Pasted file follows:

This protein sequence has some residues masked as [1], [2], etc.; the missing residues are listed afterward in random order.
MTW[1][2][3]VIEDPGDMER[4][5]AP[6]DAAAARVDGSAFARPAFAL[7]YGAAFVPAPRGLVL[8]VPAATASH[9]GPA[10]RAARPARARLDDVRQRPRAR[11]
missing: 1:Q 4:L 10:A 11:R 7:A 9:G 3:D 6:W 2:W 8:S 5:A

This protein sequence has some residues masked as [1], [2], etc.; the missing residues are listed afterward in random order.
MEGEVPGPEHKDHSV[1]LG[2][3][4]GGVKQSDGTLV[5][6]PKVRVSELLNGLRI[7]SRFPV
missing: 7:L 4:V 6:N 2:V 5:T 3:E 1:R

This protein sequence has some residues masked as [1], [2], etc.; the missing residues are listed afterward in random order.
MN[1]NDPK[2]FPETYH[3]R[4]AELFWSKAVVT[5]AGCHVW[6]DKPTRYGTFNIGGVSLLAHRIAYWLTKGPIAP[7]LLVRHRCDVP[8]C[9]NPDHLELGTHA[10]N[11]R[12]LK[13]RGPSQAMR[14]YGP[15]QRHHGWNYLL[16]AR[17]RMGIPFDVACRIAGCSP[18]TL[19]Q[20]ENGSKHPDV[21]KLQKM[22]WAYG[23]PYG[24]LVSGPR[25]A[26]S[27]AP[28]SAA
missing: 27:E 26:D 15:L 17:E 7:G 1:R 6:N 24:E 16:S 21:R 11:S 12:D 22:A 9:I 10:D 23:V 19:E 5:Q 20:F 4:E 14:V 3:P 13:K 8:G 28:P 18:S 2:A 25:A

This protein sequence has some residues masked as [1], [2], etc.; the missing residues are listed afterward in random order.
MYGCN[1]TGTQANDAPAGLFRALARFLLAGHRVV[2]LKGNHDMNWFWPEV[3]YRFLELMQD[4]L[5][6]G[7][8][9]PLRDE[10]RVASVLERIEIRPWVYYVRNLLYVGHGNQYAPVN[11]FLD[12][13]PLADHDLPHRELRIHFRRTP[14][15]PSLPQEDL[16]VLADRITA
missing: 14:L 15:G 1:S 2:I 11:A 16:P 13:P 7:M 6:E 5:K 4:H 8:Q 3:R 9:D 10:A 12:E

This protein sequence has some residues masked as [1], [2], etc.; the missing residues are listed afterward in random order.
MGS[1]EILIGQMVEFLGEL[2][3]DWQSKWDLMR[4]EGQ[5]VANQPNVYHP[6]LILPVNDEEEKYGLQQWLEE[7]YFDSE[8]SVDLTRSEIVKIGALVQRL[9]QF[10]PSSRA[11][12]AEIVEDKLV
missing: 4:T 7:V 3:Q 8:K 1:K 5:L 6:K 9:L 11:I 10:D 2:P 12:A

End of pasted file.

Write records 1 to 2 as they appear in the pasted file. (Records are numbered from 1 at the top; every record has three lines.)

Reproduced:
This protein sequence has some residues masked as [1], [2], etc.; the missing residues are listed afterward in random order.
MTW[1][2][3]VIEDPGDMER[4][5]AP[6]DAAAARVDGSAFARPAFAL[7]YGAAFVPAPRGLVL[8]VPAATASH[9]GPA[10]RAARPARARLDDVRQRPRAR[11]
missing: 1:Q 4:L 10:A 11:R 7:A 9:G 3:D 6:W 2:W 8:S 5:A

This protein sequence has some residues masked as [1], [2], etc.; the missing residues are listed afterward in random order.
MEGEVPGPEHKDHSV[1]LG[2][3][4]GGVKQSDGTLV[5][6]PKVRVSELLNGLRI[7]SRFPV
missing: 7:L 4:V 6:N 2:V 5:T 3:E 1:R